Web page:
SecureWorks researcher Joe Stewart revealed details of his research into a Russian botnet that has taken the unusual step of targeting Russian banks - a change from the typical focus on snaring victims in the West. The botnet also has a plug-in architecture that allows attackers to extend its abilities without writing new source code.
Like the sequel to a
successful movie, the botnet behind the distributed denial of service attacks
that hit the country
during its conflict with Russia in 2008 has been updated.
This time though, the idea
isn't hacktivism-it's stealing financial data and, unlike in the case of other
Russian botnets, the targets are the operators' own countrymen.
"They haven't historically
gone after their own countrymen. ... It definitely looks like there's a trend
because since that discovery I found two ... different bot families that are also
targeting various Russian
[and] Ukranian banking application systems
," said Joe Stewart, security
researcher with SecureWorks' Counter Threat Unit.
Stewart pulled the
covers off from the botnet, which
he calls BlackEnergy 2,
this week at the
. According to
SecureWorks, BlackEnergy 2 has been in quiet development for over a year.
Though it still bears some of the hallmarks of the first BlackEnergy-the
botnet involved in the Georgia cyber-attacks-it also represents a
significant rewrite of the codebase and features a modular design that
uses plug-ins for its distributed denial of service (DDoS), spam and malware
"I started digging into
that [malware] plug-in a little more and realized it's a keylogger and a file
stealer for a very particular application," Stewart said. "Investigating that
application, [it] turns out it's a banking authentication system that's only
used by Russian and Ukranian banks.
"The one thing about
BlackEnergy's diving into cyber-fraud is that it's also got these DDoS
capabilities," he continued. "And what this criminal group is doing is they're
using this banking plug-in to steal authentication credentials and then they
are turning around and launching denial of service attacks against the same
banks that use this authentication system. So it would seem that what they're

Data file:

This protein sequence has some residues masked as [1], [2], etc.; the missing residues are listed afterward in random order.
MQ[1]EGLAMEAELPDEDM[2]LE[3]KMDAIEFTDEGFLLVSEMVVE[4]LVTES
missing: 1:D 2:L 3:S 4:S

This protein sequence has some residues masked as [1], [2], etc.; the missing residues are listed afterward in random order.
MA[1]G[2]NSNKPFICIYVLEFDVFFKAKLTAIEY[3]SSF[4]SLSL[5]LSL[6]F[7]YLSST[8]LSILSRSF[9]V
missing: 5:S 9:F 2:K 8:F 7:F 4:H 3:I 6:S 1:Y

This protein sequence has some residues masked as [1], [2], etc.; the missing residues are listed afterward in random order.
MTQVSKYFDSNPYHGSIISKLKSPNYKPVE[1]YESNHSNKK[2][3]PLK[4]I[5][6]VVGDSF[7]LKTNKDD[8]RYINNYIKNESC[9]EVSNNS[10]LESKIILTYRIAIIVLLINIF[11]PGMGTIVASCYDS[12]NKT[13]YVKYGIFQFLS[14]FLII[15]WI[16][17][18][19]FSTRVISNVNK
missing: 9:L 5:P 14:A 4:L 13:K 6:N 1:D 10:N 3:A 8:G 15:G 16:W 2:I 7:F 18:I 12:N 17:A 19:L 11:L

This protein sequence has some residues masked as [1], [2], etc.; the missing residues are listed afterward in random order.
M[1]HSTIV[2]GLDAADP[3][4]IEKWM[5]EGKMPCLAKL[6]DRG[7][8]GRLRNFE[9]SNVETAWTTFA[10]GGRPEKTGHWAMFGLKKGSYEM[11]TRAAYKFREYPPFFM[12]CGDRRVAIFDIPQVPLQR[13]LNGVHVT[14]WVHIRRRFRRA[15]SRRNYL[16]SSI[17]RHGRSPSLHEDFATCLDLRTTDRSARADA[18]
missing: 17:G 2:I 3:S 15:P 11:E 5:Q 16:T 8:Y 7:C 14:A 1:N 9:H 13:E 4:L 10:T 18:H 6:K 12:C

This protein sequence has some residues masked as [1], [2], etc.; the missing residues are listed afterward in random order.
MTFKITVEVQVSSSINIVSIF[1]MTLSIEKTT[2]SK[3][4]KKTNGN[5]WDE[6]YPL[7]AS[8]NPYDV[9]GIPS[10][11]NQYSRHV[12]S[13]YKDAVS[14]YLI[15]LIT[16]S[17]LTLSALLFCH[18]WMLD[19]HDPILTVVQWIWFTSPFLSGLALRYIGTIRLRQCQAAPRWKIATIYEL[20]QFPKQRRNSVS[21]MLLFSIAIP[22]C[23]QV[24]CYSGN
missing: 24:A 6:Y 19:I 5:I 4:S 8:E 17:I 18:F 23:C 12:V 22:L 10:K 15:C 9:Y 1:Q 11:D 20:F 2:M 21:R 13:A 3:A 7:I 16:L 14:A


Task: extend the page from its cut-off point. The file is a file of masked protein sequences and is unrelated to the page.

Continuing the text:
doing is logging into the accounts and transferring money, and then launching
an attack against the bank to distract them perhaps from being able to notice
these transactions have occurred, or if they are getting notified, they are
paying more attention to this denial of service attack that's taken all of
their customers offline."
In addition, the
Trojan plug-in is accompanied by a module designed to destroy
the filesystem of an infected machine if it is given a "kill"
command. This plug-in architecture separates it from other botnets
in that it can be extended without writing new source code into
it, Stewart said.
"We're seeing more and
more of the malware become modular and keep a core Trojan that's responsible
for loading everything else on disk, allows them to swap things out more easily
[and] keeps them from having to write a bunch of stuff, have it all detected by
antivirus software and then have to recompile all that stuff," he said.
According to SecureWorks'
research, the hackers are infecting the bank customers with the Trojan
through pay-per-install malware scams, as well as possibly malicious e-mails
and compromised Russian sites.
"Detection is the
challenge," he said. "Trying to detect it on disk is always a
situation where the antivirus companies are going to be X number of days or
weeks behind just because it's so easy now for the virus authors, the Trojan
authors, to run their sample through a service that scans it through all the
different [antivirus] engines," Stewart said.
SecureWorks said the
company notified law enforcement about its findings.